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By Erin Smith

On Monday, the Take Back NC Initiative unveiled a get tough plan for drug dealers. The plan calls for stiffer penalties for those caught dealing drugs and for those dealers whose products cause the death of a user to be charged with second degree murder. That theme was continued as the Bladen County Opioid Task Force met on Thursday evening to discuss the opioid epidemic on the local level.

On Thursday, a panel of 20 individuals offered all manner of information from statistics to personal stories to upcoming events.

Bladen County Schools Superintendent Dr. Robert Taylor said when he first began his duties with Bladen County Schools, he heard stories about students using pills in the restrooms at the high schools. Dr. Taylor spoke about the many programs from the GREAT program to the Whole School, Whole Community, Whole Child (WSCC) pilot program. He said as part of the pilot program, the school system gets to receive data specific just to Bladen County by taking part in the Youth Risk Survey which revealed some very troubling data including students admitting to marijuana use and sexual activity. Dr. Taylor added there are protocols in place for students who need to take prescription medications during school hours.

“We also have a protocol for any student who brings medication to school. They (students) cannot self prescribe medication unless it is an aspirin but even that has to be registered,” said Dr. Taylor. “We also recognize there are so many things you have to do beyond those protocols.”

Dr. Taylor brought some sobering news about the schools when he told those gathered for the forum that there was an incident that ocurred this week at one of the county’s elementary schools. He said there were 32 fourth grade students in the classroom and one young man in the class had brought a drink called “Lean” or “Dirty Sprite” to school. The drink consists of cough syrup mixed with Sprite.

“He brought this to school and the kids were supposed to take it,” said Dr. Taylor.

He said there was supposed to be a party to celebrate the end of the year and 23 of the students decided they were going to bring things. Dr. Taylor said administrators discovered the situation and called the parents and talked with them. Dr. Taylor said the student with the “Lean” moved to Bladen County from another school district.

“I, as a Superintendent, went out to the school yesterday and I talked to every one of those 32 students about the decision that they made and how these kinds of decisions affect the future decisions they make,” said Dr. Taylor.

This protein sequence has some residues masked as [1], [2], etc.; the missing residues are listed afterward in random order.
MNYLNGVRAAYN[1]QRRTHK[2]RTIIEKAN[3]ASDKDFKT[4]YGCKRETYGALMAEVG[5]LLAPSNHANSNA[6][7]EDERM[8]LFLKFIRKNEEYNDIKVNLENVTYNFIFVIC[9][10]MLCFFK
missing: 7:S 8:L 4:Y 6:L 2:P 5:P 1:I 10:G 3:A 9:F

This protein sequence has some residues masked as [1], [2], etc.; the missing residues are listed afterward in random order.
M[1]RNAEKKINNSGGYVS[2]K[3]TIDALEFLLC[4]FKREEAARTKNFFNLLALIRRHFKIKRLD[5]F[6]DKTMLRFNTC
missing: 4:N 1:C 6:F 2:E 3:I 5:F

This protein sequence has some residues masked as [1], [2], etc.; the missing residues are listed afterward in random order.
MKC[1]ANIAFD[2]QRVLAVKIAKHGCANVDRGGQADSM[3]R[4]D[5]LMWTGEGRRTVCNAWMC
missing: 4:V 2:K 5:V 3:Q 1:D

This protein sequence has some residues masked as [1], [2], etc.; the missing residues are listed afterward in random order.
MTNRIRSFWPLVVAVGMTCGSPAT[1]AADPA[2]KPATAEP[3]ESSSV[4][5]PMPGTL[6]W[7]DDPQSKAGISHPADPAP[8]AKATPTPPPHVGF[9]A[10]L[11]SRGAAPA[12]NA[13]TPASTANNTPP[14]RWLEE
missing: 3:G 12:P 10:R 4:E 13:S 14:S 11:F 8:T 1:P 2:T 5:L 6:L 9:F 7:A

Dr. Taylor did not say what, if any, disciplinary action was taken against the student who brought the drink to school. He also did not identify the school where the incident ocurred.

Eastpointe MCO’s Cheryl Harris opened the panel presentation with statistical data from the North Carolina Injury and Violence Prevention Branch of the NC Department of Health and Human Services.

She pointed out the opioid misuse is not just an adult problem. Harris said there is an overdose rate of 4 percent for Bladen County residents ages 0-17,  between the ages 18-24 reported a 7 percent overdose rate, between the ages of 25-44 reported a 30 percent overdose rate, ages 45-64 reported a 56 percent overdose rate and ages 65 and over, the overdose rate was reported to be 4 percent.

Harris said when reviewing the overdose deaths by race, 100 percent of the overdose deaths from 2012-2016 in Bladen County ocurred among the white race. By comparison, statewide only 85 percent of the overdose deaths ocurred in the white race.

Richard Allen, with the Bladen County Sheriff’s Office, spoke about the Community Outreach program. He said he and Andrea Locklear, who is with the Lock your Meds program, are going out to churches in the county and speaking to congregations and community members regarding prescription medications and how to safely secure all of their prescription medications. To request a visit from Allen, you can call the Bladen County Sheriff’s Office at 910-862-6960.

Doyle Owen shared his story about losing his son Brandon Owen to an overdose. He recounted the day he received the telephone call from the Horry County, South Carolina Coroner’s Office notifying him Brandon had been found deceased in a hotel there.

Amy Munn, with Celebrate Recovery, shared her own personal story of battling addiction. She shared how she and her husband would use together and how both of them worked to regain their sobriety and remain sober. Part of that journey to sobriety included a one year stay at Albemarle Teen Challenge for Amy. Teen Challenge has completed a purchase of a property on Lula Long Road in Ammon. Munn estimated Teen Challenge will be fully operational in Bladen County later this summer.

Clint Boyce, who completed the Southeastern Carolina Crossroads program, shared his personal story of overcoming addiction.

Other topics which were discussed included the need to address sex trafficking and addressing those who help to enable individuals who are struggling with addiction.

During Monday’s Take Back NC Initiative, New Hanover County District Attorney Ben David said state officials will be seeking higher bond amounts and longer sentences for convicted drug dealers. The Take Back NC Initiative is a new initiative aimed specifically at violent crimes and opioid misuse which have been plaguing North Carolina.

Please see video by Charlotte Smith from Monday’s Take Back NC Initiative below of more on how NC is getting tougher on drug dealers.

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